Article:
July 26, 2022
Monkeypox: Managing the Risks for Your Business
Monkeypox continues to spread in the United States:
- May 26th: Nine cases in seven states.
- July 26th: 3,591 cases in 46 states.
With any emerging threat, employers need to understand the health risks and respond accordingly. Here’s what you need to know about monkeypox.
The risk outlook:
- Last weekend, the World Health Organization (WHO) declared monkeypox a global health emergency and called for a coordinated international response to prevent the virus from spreading further and potentially escalating into a pandemic.
- While anyone can catch monkeypox if they have close contact with someone who has the virus, regardless of gender identity or sexual orientation, an overwhelming majority of those affected in the U.S. and globally are gay, bisexual, or other men who have sex with men.
- The current risk to the general U.S. population remains low, but there is a growing concern among health officials that the current outbreak could spread beyond specific communities.
- Monkeypox doesn’t spread easily. And, unlike COVID-19, people without symptoms can’t spread it.
- Employers should take care not to damage your workplace culture by stigmatizing employees who are at higher risk or affected by monkeypox.
Why you should take monkeypox seriously:
- Monkeypox is rarely fatal, but it can produce serious illness, especially in children under age 8, people who have weakened immune systems or are pregnant, and people with history of eczema. You have a responsibility to protect vulnerable employees.
- The virus is disruptive to people’s work and lives. A person who contracts monkeypox should isolate until their rash has fully resolved, which could create an extended absence from the workplace.
- For adults infected by monkeypox, the virus creates a rash with sores that can be painful or itchy for 2 to 4 weeks.
Can monkeypox be spread at the workplace?
- Most workplace interactions don’t align with how monkeypox is commonly spread.
- The monkeypox virus is spread through direct contact with the infectious rash, scabs or bodily fluids. People with monkeypox in the current outbreak generally report having close, sustained physical contact with other people who have monkeypox.
- Monkeypox can also be spread through prolonged, close face-to-face contact — think kissing, cuddling or other intimate behavior.
- Linens, towels or clothing that touched the infectious rash or bodily fluids can also transmit the virus. Employees in housekeeping, commercial laundry or similar positions should practice basic precautions, including wearing gloves and washing their hands with soap after contact with potentially infected items.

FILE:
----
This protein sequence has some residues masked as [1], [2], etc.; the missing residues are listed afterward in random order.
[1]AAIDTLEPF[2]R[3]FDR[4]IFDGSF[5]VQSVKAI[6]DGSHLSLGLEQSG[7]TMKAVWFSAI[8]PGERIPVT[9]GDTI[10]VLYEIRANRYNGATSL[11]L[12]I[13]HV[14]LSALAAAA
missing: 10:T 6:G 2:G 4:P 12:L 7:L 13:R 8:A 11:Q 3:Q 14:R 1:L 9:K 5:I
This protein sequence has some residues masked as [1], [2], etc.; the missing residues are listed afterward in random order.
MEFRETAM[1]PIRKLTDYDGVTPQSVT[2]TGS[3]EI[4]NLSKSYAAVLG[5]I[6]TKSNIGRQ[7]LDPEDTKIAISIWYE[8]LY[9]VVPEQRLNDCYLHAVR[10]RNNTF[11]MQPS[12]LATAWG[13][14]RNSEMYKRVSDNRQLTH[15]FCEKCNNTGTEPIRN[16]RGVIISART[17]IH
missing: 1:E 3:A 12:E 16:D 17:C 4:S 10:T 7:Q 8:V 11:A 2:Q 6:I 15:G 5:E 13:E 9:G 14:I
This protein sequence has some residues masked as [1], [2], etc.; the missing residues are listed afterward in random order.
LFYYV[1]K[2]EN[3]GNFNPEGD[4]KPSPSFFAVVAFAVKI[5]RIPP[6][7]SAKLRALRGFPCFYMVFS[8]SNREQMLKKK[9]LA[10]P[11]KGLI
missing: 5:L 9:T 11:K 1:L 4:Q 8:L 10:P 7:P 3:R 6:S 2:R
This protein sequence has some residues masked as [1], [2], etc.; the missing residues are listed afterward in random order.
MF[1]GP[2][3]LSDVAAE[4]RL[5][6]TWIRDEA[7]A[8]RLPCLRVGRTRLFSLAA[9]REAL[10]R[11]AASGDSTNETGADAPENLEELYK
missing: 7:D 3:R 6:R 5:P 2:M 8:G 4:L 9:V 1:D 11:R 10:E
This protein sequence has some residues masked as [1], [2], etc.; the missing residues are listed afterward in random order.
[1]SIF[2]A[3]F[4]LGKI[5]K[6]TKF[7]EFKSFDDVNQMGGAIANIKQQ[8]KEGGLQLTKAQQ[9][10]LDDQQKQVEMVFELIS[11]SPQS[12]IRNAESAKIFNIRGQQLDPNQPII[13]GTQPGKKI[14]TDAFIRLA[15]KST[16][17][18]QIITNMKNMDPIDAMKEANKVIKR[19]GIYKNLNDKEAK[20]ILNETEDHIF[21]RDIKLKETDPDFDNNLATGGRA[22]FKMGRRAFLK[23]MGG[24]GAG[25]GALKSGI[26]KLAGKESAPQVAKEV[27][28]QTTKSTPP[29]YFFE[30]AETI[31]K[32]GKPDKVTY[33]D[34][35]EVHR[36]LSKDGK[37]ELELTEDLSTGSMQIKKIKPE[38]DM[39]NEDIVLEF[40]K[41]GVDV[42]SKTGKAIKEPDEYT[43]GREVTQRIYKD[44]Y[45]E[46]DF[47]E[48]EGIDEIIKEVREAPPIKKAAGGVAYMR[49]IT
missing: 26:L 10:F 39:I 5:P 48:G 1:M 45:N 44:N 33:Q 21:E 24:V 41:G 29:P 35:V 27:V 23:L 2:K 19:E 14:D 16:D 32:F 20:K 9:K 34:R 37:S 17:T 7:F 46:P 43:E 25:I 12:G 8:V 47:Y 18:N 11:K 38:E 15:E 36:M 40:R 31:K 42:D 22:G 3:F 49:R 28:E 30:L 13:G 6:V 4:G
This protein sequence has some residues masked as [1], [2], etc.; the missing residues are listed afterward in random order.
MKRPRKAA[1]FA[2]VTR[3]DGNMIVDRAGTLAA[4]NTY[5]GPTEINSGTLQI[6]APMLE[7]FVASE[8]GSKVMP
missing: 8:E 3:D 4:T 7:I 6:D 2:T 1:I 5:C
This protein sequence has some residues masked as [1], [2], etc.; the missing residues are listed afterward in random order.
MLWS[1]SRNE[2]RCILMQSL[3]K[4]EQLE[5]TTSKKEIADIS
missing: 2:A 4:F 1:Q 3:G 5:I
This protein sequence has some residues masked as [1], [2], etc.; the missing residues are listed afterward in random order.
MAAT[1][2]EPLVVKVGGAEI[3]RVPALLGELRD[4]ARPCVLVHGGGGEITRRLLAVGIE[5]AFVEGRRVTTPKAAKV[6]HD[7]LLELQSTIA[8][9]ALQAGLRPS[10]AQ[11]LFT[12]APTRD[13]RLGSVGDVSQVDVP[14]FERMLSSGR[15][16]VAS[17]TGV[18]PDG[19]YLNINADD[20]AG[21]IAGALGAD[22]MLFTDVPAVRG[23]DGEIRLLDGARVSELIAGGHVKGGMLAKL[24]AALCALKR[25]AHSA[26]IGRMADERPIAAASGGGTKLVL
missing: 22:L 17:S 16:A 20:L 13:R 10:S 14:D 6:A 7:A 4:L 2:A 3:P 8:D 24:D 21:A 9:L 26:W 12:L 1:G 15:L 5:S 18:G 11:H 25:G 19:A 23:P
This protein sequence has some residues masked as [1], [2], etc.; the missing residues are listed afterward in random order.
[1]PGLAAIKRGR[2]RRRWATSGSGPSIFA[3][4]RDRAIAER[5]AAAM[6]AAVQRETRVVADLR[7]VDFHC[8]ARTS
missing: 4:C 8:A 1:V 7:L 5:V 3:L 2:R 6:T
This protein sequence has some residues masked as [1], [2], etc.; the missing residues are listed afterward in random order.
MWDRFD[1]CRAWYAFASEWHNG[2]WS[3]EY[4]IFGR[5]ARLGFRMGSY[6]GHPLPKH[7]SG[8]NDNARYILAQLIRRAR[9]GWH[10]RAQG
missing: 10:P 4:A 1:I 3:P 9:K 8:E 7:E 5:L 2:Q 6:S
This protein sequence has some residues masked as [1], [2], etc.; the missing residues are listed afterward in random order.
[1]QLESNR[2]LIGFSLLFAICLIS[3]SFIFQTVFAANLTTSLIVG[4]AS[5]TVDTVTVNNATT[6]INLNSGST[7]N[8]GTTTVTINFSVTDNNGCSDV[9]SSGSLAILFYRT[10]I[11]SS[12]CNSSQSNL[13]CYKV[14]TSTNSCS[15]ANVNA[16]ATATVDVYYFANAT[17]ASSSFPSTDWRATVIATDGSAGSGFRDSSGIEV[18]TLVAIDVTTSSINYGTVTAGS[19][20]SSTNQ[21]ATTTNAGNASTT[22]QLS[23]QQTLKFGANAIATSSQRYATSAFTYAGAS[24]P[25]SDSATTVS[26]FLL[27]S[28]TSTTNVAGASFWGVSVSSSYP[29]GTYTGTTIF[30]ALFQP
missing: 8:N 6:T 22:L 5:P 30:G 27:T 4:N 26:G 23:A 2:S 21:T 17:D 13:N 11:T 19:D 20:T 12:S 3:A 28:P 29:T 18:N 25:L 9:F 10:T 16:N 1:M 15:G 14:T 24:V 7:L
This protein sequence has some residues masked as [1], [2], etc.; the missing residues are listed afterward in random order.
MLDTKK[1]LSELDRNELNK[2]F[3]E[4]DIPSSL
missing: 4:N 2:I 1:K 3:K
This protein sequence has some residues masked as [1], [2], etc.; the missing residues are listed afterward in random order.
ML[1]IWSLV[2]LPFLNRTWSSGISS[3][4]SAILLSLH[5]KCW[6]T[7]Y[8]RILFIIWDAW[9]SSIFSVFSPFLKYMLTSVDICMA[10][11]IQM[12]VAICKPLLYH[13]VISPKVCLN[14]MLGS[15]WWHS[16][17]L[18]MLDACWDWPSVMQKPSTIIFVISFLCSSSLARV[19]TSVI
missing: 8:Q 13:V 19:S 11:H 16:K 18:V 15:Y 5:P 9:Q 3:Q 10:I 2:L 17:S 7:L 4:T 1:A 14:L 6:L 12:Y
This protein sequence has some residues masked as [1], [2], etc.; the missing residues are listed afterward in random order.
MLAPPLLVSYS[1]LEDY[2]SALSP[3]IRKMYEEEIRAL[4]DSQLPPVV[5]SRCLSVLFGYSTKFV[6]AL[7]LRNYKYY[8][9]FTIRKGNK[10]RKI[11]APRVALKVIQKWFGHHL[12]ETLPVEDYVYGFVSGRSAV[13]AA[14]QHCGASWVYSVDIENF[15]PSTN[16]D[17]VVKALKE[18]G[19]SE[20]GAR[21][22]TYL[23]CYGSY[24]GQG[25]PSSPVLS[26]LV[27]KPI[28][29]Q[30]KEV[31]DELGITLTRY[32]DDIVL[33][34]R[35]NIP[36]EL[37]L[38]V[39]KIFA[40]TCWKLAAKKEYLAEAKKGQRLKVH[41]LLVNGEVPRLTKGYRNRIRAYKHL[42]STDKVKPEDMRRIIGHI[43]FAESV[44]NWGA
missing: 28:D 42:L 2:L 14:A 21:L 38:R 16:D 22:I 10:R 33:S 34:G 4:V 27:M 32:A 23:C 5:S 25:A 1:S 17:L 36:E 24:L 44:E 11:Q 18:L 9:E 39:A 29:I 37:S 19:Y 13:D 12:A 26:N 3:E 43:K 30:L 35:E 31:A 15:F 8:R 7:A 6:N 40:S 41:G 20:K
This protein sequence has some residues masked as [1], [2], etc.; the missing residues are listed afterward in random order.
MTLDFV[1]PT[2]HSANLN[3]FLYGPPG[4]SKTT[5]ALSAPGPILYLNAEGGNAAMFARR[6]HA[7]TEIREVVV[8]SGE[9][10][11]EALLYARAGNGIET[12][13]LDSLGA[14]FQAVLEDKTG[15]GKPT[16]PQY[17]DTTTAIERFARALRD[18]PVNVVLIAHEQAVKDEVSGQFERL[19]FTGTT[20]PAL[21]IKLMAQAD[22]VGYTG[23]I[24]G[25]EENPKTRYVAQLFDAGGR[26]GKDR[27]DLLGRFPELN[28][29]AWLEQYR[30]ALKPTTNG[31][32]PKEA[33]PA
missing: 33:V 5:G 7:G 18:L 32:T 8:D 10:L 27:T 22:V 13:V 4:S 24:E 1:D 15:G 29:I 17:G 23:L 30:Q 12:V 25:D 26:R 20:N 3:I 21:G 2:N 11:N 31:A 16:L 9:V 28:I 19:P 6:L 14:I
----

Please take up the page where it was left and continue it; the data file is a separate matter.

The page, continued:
How does monkeypox NOT spread?
- Casual, brief conversations.
- Passing by someone in a corridor or public space.
- Remember: it does not spread easily and can’t be spread by people without symptoms.
Should employers disinfect surfaces in the workplace?
- If you believe your workplace may be contaminated by the monkeypox virus, follow these disinfection instructions.
What should you tell employees about monkeypox?
- Inform employees about the symptoms. Monkeypox presents a rash, which can look like pimples or blisters, and which can appear before or after flu-like symptoms, including a fever.
- Remind employees—regardless of the cause of their illness—if they have a fever, they should stay home until at least 24 hours after their fever has gone (without the use of fever-reducing medication, like Tylenol / acetaminophen).
- And make sure employees know what to do if they think they have monkeypox or if they’ve had close contact with someone who has monkeypox.
What should someone do if they have monkeypox or if they’ve had close contact with someone who has monkeypox?
- See a healthcare provider if you notice a new or unexplained rash or other monkeypox symptoms.
- Remind the healthcare provider that monkeypox is circulating.
- Avoid close contact (including intimate physical contact) with others until a healthcare provider examines you.
- Avoid close contact with pets or other animals until a healthcare provider examines you.
- If you’re waiting for test results, follow the same precautions.
- If your test result is positive, stay isolated until your rash has healed, all scabs have fallen off, and a fresh layer of intact skin has formed.
What about vaccines?
- The CDC does not recommend widespread vaccination at this time.
- Currently, people who have had close contact with people known to have monkeypox, and people who may have had high-risk exposures in venues or areas where monkeypox is actively spreading, are prioritized for the vaccine.
- An employee who thinks they may be eligible for vaccination should contact their healthcare provider or local public health department.
- In most areas of the country, there aren’t enough monkeypox vaccines to meet current demand. The Biden administration has announced a plan to expand vaccination for individuals at risk and make testing more convenient for healthcare providers and patients across the country.
Where can employees get reliable information about monkeypox?
- The Centers for Disease Control and Prevention (CDC) has answered Frequently Asked Questions about monkeypox, including how to prevent infection and what to do if you think you have contracted the virus.
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August 23, 2022
Monkeypox: New Communications Guidance for Employers
Provide facts, not blame, so all employees know the risks they face. PLUS: new steps businesses can take to respond to monkeypox.